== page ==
How to turn your company’s blog into a content-marketing machine

Posted: January 11, 2012 in bloggers, content creation, marketing, sales
Tags: , , , , ,
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Companies that actively blog say that their posts generate a 52% lower cost-per-lead than their other marketing communications channels. And those who post something daily have a substantial number of higher quality (sales-validated) leads than less frequent publishers. So why aren’t there more hyper-active B2B blogs out there?

“We just don’t have the resources to devote to that kind of a publishing schedule,” a lot of technology folks will say.  Understandably. We hear you.  It’s a challenge.  There’s another way to think about the problem, however, than strictly as a labor-intensive issue.  And the upside is too good to dismiss out of hand, according to the observations of Jason Keath, a veteran reporter, editor and long-time social-media educator whose experience ranges from obscure start-ups to big names — think Nordstrom, Radio Shack, Pepsi and Ford.

 

Aside from intimate knowledge of what it is that turns on your customers/audience the most, there are three basic elements to transforming your blog into a killer content-marketing machine: contributors, content and editing:

 

1.  Build a bench of the right volunteer contributors because this is where all quality content begins.  Make a list of traits you’re looking for.  Product knowledge? Social networking presence? Industry authority? Customers?  Industry leaders?  Keath suggests checking out forums, other blogs, and websites where conversations happen, like LinkedIn, Twitter, and Quora. Look for people already talking/writing about the topics you’re interested in.  Yes, some bigger names will want to be compensated, but others may be quite happy with a link back to their blog and the idea of being read by your customers. If you have to come out of pocket, pay quickly. Be sure to recognize them with link-backs and Twitter follow buttons.  If you’re a big company and your contributors are employees, make sure the CEO knows who these people are and that they know the CEO knows — and cares).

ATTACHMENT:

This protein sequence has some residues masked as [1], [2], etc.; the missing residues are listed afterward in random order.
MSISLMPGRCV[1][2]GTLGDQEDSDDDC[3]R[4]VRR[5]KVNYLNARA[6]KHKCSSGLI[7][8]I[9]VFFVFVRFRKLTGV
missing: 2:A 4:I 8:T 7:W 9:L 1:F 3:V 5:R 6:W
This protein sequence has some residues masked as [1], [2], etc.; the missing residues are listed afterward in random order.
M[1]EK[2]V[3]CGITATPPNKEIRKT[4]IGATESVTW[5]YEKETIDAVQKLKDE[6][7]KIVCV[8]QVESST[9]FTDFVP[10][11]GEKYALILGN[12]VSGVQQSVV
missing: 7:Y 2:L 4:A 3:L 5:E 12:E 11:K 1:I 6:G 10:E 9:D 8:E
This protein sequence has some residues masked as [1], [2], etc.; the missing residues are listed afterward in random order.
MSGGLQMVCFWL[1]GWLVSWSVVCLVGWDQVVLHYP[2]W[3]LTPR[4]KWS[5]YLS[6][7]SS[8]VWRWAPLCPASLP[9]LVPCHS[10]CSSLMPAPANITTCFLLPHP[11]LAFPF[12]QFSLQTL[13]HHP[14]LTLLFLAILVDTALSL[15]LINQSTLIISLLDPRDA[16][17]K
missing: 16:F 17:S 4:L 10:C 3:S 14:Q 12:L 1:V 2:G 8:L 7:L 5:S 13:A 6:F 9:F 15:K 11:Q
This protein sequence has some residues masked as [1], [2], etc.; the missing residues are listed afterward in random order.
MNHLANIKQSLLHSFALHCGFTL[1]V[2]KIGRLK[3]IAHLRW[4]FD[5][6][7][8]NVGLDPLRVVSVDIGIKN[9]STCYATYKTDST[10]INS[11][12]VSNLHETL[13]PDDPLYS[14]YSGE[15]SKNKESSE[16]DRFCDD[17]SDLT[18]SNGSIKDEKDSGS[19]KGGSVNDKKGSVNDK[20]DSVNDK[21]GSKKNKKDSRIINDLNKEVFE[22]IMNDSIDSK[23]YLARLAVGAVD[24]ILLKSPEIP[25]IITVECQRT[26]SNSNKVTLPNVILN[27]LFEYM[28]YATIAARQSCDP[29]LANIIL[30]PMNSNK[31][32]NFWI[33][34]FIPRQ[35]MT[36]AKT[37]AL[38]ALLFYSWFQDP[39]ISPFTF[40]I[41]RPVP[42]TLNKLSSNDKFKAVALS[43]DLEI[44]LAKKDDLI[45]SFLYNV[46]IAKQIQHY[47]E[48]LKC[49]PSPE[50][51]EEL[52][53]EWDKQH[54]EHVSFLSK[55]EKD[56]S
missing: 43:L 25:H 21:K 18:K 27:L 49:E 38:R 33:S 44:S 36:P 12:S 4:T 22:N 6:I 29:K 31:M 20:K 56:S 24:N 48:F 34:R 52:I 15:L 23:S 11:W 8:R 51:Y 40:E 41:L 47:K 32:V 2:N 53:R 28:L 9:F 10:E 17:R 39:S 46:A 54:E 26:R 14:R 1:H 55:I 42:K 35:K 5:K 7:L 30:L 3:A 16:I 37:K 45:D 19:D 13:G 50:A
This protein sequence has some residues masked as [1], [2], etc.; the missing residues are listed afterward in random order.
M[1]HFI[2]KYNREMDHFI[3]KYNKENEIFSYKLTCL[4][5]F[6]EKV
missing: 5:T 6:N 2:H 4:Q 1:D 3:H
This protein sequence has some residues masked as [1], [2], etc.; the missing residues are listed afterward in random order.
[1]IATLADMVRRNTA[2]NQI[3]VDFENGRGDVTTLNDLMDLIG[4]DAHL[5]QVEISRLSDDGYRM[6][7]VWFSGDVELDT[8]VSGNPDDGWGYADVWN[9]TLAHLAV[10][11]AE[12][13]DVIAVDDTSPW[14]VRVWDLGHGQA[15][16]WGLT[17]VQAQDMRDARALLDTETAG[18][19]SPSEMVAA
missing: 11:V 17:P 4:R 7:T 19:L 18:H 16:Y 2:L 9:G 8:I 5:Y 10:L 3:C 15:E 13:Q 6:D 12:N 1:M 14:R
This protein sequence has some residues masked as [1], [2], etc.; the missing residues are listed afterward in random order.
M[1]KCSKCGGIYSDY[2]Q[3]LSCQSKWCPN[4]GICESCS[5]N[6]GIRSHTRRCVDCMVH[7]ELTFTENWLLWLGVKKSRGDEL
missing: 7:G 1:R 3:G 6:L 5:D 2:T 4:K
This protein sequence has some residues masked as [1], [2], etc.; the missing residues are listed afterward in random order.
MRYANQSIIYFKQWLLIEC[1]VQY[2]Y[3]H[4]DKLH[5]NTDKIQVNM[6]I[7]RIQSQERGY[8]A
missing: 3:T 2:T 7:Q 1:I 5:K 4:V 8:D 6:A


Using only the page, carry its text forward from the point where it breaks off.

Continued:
2.  Make it simple: suggest the subject matter or request that they come up with something they already care about and give them a clear deadline.  Get a firm commitment.  And make your editorial guidelines simple — no more than one page.  Spell out the most important things they need to know and point to your blog-post examples as models to emulate. Create an easy process based on editorial flow happening on your intranet, via email, or through your blog software.  Include this in your guidelines and make sure its understandable.

3.  Set high standards. As a content creator, you’ll be judged by the content you create.  No way around it. 

Have you made more frequent blogging a new year’s resolution?  If so, how do you intend to keep it?  What are your editorial plans in 2012?

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Comments
  1. Jim Thomas says:

    Stan. Great stuff. Thanks for the post.

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